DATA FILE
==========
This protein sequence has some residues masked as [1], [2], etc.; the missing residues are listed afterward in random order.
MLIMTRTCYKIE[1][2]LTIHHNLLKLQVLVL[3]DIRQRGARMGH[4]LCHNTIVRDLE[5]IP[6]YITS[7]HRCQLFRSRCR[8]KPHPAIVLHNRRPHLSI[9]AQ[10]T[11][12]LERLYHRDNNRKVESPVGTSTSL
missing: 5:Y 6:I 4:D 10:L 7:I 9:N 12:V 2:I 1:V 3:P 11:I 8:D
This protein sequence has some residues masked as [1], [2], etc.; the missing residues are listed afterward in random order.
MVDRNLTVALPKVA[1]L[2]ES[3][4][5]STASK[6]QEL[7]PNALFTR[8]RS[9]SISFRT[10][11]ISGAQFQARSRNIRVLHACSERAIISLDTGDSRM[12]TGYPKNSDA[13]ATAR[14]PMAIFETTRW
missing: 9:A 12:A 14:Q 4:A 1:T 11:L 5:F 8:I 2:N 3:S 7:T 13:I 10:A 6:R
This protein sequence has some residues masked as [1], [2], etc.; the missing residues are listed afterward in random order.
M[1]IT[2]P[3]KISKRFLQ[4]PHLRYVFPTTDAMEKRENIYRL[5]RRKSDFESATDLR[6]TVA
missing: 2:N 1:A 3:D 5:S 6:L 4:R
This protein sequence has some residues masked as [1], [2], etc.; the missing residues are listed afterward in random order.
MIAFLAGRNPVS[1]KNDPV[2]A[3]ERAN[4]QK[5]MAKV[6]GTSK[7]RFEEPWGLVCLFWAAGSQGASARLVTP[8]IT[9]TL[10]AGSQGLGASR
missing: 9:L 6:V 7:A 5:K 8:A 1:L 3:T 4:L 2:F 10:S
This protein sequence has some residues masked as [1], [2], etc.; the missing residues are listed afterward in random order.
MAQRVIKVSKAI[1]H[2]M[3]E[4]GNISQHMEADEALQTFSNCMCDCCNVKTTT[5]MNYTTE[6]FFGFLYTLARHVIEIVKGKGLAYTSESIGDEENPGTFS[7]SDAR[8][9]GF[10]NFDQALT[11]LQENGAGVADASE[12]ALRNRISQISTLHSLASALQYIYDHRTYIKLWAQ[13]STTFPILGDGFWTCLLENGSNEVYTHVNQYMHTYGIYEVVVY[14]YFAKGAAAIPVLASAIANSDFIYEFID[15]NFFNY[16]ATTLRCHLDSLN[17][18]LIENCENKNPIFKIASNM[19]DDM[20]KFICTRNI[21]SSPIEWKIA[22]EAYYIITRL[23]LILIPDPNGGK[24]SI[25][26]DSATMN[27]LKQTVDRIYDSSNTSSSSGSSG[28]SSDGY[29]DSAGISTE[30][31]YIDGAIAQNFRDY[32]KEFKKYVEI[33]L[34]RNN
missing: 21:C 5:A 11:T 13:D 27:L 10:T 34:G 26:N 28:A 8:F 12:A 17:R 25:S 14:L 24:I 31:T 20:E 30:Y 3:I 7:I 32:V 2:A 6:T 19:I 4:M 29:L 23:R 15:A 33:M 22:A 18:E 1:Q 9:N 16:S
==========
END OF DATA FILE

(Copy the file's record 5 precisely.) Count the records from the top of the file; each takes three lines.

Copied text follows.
This protein sequence has some residues masked as [1], [2], etc.; the missing residues are listed afterward in random order.
MAQRVIKVSKAI[1]H[2]M[3]E[4]GNISQHMEADEALQTFSNCMCDCCNVKTTT[5]MNYTTE[6]FFGFLYTLARHVIEIVKGKGLAYTSESIGDEENPGTFS[7]SDAR[8][9]GF[10]NFDQALT[11]LQENGAGVADASE[12]ALRNRISQISTLHSLASALQYIYDHRTYIKLWAQ[13]STTFPILGDGFWTCLLENGSNEVYTHVNQYMHTYGIYEVVVY[14]YFAKGAAAIPVLASAIANSDFIYEFID[15]NFFNY[16]ATTLRCHLDSLN[17][18]LIENCENKNPIFKIASNM[19]DDM[20]KFICTRNI[21]SSPIEWKIA[22]EAYYIITRL[23]LILIPDPNGGK[24]SI[25][26]DSATMN[27]LKQTVDRIYDSSNTSSSSGSSG[28]SSDGY[29]DSAGISTE[30][31]YIDGAIAQNFRDY[32]KEFKKYVEI[33]L[34]RNN
missing: 21:C 5:A 11:T 13:D 27:L 10:T 34:G 26:N 28:A 8:F 12:A 17:R 25:S 14:L 24:I 31:T 20:E 30:Y 3:I 7:I 32:V 2:A 6:T 19:I 4:M 29:L 23:R 15:A 33:M 22:A 18:E 1:Q 9:N 16:S